The ex-Countdown star posted a series of images on her X/Twitter page of her smiling and laughing with the pair and enjoying a sit-down meal.
Describing their evening, she wrote: ‘I give bursaries to @SwanseaUni for kids from my kind of background-free school meals. Swansea also provides education for young people from war torn countries.
‘Hillary Clinton is a great supporter. I might have told a few Tory stories at the fundraiser.’
She then posted a clasped hands emoji ‘to the Clintons’, appearing to thank them for the visit.
Ms Clinton, whose great grandparents were from Wales, has close ties with the university as the law school is named after her and she also launched a global challenges programme for master’s degree students.
Carol Vorderman enjoys a laugh with former US President Bill Clinton at an event in Swansea
The former Countdown star also posed with Hillary Clinton and Starling Bank founder Anne Boden
The broadcaster poses for a selfie after appearing at the fundraising event at Swansea University
It came as her husband, the former US president, described the conflict in Gaza as ‘heartbreaking’ as he engaged in discussion with Welsh first minister Mark Drakeford.
Mr Clinton was in the Oval Office at the time of the Oslo Accords in 1993 and used his presidency to build peace and stability between Israel and Palestinians.
The current conflict was triggered by a wide-ranging Hamas attack in southern Israel on October 7 in which the militants killed more than 1,200 people, mostly civilians, and captured some 240 men, women and children.
Israel has responded with a weeks-long air campaign and a ground invasion of northern Gaza, vowing to remove Hamas from power.
More than 11,200 Palestinians have been killed, two-thirds of them women and minors, according to Palestinian health authorities.
Speaking at an event at Swansea University, Mr Clinton said: ‘It’s terrible, heartbreaking for someone like me who worked for eight years for peace in the Middle East.
‘I know Gaza, I know the old city of Jerusalem and the West Bank. It’s heartbreaking.
‘You have every day to make a choice – all of you.
‘Do you believe that you can do better together or keep telling each other that it is our differences that all that matter or keep struggling for common ground.’
Mr Clinton, who had joined his wife – former secretary of state Hillary Clinton – at an event discussing leadership for future generations, said the current global unrest was a reaction to the building of democracy and cooperation at the end of the Cold War.
Mr Clinton was in the Oval Office at the time of the Oslo Accords in 1993 and used his presidency to build peace and stability between Israel and Palestinians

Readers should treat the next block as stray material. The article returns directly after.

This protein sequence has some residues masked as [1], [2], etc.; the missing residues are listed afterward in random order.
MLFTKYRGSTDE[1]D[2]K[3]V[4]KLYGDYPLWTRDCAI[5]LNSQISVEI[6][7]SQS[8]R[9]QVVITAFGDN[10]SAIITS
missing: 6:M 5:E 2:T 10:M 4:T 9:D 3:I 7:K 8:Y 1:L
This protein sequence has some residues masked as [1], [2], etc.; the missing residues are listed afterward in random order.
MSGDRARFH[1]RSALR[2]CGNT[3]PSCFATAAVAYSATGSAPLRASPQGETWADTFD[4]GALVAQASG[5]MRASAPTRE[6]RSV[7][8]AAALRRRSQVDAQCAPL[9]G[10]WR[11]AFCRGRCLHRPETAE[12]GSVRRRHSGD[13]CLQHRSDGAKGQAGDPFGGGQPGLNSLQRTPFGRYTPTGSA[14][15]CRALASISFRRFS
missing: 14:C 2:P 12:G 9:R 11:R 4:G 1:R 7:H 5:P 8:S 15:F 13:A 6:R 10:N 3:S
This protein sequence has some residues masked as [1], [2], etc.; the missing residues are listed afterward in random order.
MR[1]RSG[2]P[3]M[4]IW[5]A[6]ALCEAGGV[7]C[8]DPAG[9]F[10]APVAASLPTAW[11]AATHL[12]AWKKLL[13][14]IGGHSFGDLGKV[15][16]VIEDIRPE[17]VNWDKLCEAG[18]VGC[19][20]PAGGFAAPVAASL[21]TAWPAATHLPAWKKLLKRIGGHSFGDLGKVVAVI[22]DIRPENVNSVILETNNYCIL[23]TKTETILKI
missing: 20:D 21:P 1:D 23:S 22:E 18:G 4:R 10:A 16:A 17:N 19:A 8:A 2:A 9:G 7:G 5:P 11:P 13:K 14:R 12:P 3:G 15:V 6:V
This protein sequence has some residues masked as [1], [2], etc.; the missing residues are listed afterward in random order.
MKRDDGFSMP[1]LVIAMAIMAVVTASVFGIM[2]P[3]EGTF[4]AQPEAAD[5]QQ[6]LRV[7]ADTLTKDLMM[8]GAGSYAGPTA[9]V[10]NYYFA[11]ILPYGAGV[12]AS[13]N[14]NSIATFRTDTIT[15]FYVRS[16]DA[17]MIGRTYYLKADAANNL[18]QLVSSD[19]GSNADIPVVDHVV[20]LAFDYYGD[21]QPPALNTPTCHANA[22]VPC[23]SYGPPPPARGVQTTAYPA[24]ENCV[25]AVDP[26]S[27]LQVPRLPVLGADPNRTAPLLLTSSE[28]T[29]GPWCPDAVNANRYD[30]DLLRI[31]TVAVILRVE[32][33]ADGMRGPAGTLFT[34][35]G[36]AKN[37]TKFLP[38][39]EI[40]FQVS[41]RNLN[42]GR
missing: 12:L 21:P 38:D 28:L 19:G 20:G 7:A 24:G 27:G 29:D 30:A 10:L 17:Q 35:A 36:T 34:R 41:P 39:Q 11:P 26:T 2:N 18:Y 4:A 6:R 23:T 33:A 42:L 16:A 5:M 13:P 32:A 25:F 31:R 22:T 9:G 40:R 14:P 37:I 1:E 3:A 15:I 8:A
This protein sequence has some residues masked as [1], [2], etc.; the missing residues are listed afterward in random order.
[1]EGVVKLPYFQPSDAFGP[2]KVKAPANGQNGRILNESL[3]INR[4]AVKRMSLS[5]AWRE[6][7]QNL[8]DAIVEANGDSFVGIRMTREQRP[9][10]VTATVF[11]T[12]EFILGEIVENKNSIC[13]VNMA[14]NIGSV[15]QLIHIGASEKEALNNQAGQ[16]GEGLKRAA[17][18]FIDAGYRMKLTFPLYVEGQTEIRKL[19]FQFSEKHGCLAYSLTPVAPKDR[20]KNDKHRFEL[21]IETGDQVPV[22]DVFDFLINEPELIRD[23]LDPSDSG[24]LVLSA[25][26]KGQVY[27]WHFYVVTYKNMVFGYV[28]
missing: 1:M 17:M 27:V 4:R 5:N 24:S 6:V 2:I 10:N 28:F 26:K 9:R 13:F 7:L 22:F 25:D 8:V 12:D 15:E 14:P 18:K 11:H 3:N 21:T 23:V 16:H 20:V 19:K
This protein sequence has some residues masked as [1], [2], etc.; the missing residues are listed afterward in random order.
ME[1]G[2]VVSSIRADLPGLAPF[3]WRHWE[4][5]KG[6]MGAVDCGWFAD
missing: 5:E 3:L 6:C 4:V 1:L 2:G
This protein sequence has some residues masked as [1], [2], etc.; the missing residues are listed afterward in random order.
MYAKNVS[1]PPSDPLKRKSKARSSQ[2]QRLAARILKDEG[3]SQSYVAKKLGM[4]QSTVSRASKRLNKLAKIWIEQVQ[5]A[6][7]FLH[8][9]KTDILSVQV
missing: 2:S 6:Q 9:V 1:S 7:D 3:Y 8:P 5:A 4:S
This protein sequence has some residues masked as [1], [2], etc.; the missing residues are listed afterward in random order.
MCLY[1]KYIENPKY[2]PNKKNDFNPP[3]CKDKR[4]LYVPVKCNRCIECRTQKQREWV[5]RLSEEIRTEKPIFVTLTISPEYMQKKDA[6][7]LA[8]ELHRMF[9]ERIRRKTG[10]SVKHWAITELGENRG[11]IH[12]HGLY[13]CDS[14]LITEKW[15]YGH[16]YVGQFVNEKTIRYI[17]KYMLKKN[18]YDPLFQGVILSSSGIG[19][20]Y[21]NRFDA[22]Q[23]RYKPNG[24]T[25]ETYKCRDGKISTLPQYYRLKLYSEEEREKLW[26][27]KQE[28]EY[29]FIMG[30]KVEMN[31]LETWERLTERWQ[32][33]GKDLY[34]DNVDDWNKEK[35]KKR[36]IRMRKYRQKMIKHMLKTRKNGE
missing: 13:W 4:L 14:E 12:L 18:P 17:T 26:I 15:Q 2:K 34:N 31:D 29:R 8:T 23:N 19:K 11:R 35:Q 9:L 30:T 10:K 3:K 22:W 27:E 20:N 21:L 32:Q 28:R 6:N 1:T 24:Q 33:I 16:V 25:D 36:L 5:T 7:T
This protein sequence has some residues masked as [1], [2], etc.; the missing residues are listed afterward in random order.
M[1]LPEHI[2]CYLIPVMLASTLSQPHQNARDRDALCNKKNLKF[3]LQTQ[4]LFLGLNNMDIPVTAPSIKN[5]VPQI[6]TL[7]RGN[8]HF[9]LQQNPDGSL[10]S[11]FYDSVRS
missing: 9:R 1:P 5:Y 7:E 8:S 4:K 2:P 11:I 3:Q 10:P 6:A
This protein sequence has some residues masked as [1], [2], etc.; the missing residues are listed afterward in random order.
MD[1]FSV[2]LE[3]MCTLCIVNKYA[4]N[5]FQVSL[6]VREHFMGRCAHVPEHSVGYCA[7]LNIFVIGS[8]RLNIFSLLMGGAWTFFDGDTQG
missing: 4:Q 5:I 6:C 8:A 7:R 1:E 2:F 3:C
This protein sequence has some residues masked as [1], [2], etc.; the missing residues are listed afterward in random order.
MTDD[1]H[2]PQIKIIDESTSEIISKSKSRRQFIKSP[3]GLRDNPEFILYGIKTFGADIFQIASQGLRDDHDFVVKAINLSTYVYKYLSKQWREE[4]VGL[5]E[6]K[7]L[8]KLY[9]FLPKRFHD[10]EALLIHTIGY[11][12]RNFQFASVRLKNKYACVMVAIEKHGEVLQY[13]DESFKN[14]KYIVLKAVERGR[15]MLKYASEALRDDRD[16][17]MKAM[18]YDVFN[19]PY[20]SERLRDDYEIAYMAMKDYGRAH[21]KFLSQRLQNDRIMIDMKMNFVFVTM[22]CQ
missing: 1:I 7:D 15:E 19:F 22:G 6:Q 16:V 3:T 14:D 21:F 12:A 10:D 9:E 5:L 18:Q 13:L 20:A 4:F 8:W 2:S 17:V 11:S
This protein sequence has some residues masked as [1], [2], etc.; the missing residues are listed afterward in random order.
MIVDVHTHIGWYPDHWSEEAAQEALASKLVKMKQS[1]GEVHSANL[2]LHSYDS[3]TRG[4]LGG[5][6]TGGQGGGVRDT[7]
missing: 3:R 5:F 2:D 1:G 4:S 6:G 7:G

Former secretary of state Hilary Clinton and the first minister of Wales, Mark Drakeford, joined Bill Clinton on the panel at Swansea University
Mr Clinton said the situation in Gaza was ‘terrible, heartbreaking for someone like me who worked for eight years for peace in the Middle East’
Mr Clinton said that current instability was a reaction to the building of democracy and cooperation at the end of the Cold War
Ms Clinton warned that there were ‘nation states, terrorists and ‘other actors’ who were trying to tell a ‘version of reality that is not true’
The wide-ranging discussion also touched on climate change, migration, and Wales’ efforts to achieve net zero
‘It was only a matter of time before people who didn’t believe in democracy, and didn’t believe in the rule of law, and believed that their differences with their neighbours were more important than what they had in common,’ he said.
‘We are living through a series of reactions, and it will either derail what could be a moment of greatest peace and cooperation and advances in science and technology, human understanding and history or another one of those disappointing phases that throws us back into something that we would all not want to live through.
‘My gut is that we will get through this, and we will resume allowing systematic cooperation overcome conflict.
‘It won’t happen unless people stand up for cooperation over conflict, for peace over war and for what we have in common is more important than our interested differences and make it possible for those differences to help us all.’
Ms Vorderman also posted pictures of her with Anne Boden, the founder of Starling Bank.
She added in her post: ‘She and I are both Welsh girls of the same age, both similar backgrounds. Anne is from Swansea, studied maths at Uni all back in the 1970s when girls like us didn’t do those things.
‘Became first woman to set up a bank in the UK and now she’s giving back. You never forget where you’re from. Love her.’
Source: | This article originally belongs to Daily Mail